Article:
Africa: The next generation, hope and despair
12 months ago, 3 Jan 20:08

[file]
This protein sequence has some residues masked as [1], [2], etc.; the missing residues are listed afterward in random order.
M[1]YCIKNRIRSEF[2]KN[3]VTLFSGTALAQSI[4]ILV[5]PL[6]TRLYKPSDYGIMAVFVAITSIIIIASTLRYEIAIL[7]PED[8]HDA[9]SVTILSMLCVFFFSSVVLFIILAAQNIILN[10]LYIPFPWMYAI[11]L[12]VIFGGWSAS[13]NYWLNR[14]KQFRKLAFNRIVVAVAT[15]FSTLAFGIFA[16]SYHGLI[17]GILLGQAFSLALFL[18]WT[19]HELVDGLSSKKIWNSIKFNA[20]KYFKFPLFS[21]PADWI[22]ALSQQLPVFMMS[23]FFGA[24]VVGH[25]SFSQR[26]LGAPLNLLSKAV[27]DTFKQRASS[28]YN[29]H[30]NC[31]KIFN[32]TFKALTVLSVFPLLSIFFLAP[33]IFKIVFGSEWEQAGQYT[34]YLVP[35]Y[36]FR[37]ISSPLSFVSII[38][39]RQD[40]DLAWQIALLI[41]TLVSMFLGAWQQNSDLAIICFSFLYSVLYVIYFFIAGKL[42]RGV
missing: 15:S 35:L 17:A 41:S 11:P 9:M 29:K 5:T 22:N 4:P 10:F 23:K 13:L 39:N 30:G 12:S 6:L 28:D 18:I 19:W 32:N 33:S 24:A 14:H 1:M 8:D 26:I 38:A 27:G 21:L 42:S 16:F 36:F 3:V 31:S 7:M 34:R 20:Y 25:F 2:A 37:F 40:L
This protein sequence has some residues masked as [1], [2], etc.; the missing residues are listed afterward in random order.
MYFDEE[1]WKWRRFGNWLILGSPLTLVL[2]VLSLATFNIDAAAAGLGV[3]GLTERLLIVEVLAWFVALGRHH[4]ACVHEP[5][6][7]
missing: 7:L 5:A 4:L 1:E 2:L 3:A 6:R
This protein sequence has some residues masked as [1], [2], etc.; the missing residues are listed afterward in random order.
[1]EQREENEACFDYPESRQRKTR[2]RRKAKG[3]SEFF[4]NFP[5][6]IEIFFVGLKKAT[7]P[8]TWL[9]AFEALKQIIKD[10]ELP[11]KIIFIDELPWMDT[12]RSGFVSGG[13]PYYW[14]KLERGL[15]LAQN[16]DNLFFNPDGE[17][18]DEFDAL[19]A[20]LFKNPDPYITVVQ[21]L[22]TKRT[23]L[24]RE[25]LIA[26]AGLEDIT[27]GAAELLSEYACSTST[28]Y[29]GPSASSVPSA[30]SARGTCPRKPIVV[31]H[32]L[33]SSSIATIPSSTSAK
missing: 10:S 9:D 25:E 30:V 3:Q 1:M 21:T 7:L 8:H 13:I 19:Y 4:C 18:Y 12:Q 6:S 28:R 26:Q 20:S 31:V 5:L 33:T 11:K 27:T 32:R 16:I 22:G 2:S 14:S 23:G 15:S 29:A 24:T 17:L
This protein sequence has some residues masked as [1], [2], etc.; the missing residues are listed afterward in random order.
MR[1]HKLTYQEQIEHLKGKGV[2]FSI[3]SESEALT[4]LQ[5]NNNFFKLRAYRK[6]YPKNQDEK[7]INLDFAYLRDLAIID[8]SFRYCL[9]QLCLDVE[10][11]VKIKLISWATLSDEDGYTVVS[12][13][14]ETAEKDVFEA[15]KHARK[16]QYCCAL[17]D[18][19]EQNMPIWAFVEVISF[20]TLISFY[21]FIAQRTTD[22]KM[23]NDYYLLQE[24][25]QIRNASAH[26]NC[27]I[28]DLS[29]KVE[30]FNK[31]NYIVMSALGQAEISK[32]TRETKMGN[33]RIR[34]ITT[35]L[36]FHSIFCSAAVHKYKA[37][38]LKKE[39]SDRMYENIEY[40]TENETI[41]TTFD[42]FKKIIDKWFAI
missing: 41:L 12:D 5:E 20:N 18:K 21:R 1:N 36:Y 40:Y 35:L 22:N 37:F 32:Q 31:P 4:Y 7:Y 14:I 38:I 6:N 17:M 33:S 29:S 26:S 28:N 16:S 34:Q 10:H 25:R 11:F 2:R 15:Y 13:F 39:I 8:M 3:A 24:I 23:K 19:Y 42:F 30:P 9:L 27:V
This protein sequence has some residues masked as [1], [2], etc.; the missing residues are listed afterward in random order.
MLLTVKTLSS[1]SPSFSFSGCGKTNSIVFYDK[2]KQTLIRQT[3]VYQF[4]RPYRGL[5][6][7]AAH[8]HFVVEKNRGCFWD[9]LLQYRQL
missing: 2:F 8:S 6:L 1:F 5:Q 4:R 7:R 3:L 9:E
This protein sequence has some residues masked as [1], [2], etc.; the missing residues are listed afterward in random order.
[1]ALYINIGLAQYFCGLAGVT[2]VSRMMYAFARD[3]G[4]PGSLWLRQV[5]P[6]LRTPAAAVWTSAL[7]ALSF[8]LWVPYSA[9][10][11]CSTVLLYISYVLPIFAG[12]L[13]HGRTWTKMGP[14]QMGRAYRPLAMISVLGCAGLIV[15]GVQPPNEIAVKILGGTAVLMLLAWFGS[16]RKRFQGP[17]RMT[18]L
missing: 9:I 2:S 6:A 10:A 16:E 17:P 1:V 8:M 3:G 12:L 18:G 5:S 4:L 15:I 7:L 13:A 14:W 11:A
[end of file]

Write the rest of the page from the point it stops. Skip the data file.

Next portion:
The disparity between the advanced ages of many African leaders and the youthful populations over which they preside is remarkable: The average age of African heads of state is currently 65, about 10 years older than the average age of current European Union heads of state or US presidents on election. The demographic pressures that come from below have undoubtedly been influencing how political leaders respond to the demands of their citizens. With one of Africa’s longest-standing and oldest leaders, Robert Mugabe, now swept from power in Zimbabwe (as we anticipated in RiskMap 2017), it is a timely moment to ask how political leadership is changing in response to these pressures and who will emerge in the next generation. Political transitions can be unsettling, but are likely to become more common. Anticipating and preparing for how they will affect business is essential for success in 2018 and beyond. “The problems of Africa, and Uganda in particular, are caused by leaders who overstay in power, which breeds impunity, corruption and promotes patronage,” declared Ugandan President Yoweri Museveni in his inaugural speech in 1986. Thirty-one years later and the septuagenarian has become the poster child for third-termist presidents on the continent. Since 2000, 15 African leaders have tried to remain in power by changing their countries’ constitutions to do away with presidential term or age limits. Considering how term limits and other principles of political competition apply in practice, reveals the extent to which nominally democratic systems are open to manipulation. Leaders intent on furthering their rule almost inevitably strike unwritten bargains to advance the interests of a narrow political, business, military or ethnic elite as a means of staying in power. Transitions don’t have to be quite so messy. One preferred option among ruling parties in dominant-party systems has been to select a non-threatening consensus candidate to balance different factional interests within a broad tent. The logic goes that a consensus candidate will help the party to heal divisions that have emerged during succession tussles, and preserve its dominance of the political space. While such candidates — Hailemariam Desalegn in Ethiopia, Filipe Nyusi in Mozambique, João Lourenço in Angola — owe their selection to the party apparatus, they have often proved bolder than expected. Hailemariam has mustered his own political clout, significantly reshuffling his Cabinet in November 2016 to increase ethnic diversity and add technocrats, following months of often violent protests. As he attempts to widen his support base, power is shifting within the ruling alliance, a development fraught with stability risks. The headline change in Angola in 2017 was seismic, given that former president José Eduardo dos Santos spent 38 years in power, but change within the country’s colossal power structures was expected to be slower. However, Lourenço has proven willing to challenge the dos Santos dynasty, removing the former president’s daughter as head of the national oil company. He has also pledged to tackle the monopolies that dominate sub-Saharan Africa’s third-largest economy, paving the way for more significant changes ...
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